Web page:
US Chairman of the Joint Chiefs of Staff, Mark Milley, the nation’s highest-ranking military officer, said that invading Taiwan militarily would prove “very difficult” for the People’s Republic of China in a Wednesday press conference, citing the logistics and realities of combat. – Jerusalem Post

Diana Fu writes: The Chinese Communist Party’s “patriotic education” is designed to indoctrinate the country’s younger generation. The strategic American response is to ensure that Chinese students maintain access to Western free thought and the institutions that safeguard it, rather than block those students at the gates. – New York Times


Australia’s prime minister said Friday he remained committed to building a fleet of submarines powered by U.S. nuclear technology despite the French president describing the plan as a “confrontation with China.” – Associated Press

U.S. Vice President Kamala Harris arrived Thursday in Thailand, where she plans to affirm America’s commitment to Southeast Asia and drive home the message that the region can count on the United States. – Associated Press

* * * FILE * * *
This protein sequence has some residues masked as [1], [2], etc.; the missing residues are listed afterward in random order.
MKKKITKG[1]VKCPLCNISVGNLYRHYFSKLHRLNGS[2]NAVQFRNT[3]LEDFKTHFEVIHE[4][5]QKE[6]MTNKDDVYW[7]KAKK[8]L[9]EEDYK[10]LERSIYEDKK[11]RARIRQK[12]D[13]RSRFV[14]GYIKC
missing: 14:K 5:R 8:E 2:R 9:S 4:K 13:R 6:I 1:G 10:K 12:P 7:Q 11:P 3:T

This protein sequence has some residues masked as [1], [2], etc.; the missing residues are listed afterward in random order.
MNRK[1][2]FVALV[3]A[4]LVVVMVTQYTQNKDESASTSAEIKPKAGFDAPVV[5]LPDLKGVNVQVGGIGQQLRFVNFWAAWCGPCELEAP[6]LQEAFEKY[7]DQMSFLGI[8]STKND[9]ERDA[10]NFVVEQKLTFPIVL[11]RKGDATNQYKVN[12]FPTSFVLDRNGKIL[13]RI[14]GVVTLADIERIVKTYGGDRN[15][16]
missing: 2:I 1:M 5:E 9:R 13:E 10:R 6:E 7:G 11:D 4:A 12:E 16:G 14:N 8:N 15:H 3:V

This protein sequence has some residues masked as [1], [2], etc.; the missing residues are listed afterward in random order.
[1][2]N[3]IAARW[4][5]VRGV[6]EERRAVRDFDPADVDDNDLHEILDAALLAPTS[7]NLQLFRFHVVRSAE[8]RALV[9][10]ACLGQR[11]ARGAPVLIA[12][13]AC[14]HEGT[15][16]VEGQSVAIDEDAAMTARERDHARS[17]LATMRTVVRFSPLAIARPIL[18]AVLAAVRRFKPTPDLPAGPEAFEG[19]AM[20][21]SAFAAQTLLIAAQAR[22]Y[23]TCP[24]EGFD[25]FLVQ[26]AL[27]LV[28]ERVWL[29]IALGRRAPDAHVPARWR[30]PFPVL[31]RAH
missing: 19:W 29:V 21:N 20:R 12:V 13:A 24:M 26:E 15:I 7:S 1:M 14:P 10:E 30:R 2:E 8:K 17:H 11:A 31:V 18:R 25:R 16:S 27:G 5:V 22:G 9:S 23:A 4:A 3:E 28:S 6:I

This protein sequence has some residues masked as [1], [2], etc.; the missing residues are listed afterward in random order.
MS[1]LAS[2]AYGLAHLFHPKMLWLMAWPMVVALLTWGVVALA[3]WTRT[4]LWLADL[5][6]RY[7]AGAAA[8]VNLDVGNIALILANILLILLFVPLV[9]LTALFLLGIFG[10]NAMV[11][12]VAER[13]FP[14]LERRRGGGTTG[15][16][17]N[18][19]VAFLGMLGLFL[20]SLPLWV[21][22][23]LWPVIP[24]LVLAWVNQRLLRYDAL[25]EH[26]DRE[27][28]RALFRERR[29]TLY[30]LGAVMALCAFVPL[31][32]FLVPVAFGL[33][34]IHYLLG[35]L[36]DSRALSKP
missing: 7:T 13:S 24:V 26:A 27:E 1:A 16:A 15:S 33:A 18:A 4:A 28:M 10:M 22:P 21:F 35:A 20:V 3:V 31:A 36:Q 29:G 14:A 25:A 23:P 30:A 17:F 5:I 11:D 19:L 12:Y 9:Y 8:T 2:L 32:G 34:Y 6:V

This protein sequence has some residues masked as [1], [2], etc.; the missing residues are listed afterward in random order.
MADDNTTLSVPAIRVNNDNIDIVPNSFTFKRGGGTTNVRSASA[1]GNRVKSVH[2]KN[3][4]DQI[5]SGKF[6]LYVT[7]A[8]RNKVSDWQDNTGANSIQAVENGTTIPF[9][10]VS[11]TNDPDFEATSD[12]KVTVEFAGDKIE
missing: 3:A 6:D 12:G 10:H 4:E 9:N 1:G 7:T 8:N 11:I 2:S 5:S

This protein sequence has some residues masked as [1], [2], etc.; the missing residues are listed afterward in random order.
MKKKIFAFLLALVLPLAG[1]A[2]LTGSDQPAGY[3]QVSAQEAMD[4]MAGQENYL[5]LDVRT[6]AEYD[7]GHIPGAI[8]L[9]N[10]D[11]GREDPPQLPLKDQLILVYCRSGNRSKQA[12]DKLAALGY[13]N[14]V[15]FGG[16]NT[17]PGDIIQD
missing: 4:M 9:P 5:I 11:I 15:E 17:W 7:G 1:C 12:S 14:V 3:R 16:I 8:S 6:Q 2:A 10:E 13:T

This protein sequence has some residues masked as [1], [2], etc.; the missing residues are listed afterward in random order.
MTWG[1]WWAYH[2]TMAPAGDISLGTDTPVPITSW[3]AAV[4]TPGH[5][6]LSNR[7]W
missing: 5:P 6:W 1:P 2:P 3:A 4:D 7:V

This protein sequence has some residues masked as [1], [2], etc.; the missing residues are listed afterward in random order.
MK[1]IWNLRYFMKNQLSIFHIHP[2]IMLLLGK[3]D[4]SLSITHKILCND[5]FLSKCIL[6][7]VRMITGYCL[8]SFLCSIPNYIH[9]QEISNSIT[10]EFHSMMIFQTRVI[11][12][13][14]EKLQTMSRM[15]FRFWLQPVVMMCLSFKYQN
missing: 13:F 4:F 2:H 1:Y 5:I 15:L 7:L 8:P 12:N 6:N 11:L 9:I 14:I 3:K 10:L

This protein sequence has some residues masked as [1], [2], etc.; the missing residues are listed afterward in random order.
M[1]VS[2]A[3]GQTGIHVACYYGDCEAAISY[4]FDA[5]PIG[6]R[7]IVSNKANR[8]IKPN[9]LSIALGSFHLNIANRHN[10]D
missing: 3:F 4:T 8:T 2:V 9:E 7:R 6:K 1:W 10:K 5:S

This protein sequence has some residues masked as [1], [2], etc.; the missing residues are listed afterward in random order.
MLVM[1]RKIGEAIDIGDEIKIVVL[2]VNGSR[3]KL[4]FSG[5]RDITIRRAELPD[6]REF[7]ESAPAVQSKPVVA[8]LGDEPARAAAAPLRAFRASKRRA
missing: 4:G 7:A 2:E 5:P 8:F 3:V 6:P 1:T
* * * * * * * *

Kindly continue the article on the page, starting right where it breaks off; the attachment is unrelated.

President Emmanuel Macron on Friday urged an end to “confrontation” as he outlined his vision for France’s engagement with the Asia-Pacific region. France wants to play a stabilising role in the region to avert confrontation, the French president told a gathering of business leaders on the sidelines of the summit. – Agence France-Presse


The U.K. government announced sweeping tax increases and spending cuts on Thursday, becoming the first major Western economy to start sharply limiting its spending growth after years of ramped-up fiscal stimulus during the pandemic and recent energy subsidies. – Wall Street Journal

The European Union is expected on Friday to signal to new British Prime Minister Rishi Sunak that his government must resolve the long-running dispute over Northern Ireland, EU diplomats said. – Reuters

The foreign minister of ethnically divided Cyprus offered a bleak outlook Thursday for resuming stalled peace talks any time soon even though a senior United Nations official affirmed the commitment of the world body’s chief to remain engaged in resolving one of Europe’s most intractable conflicts. – Associated Press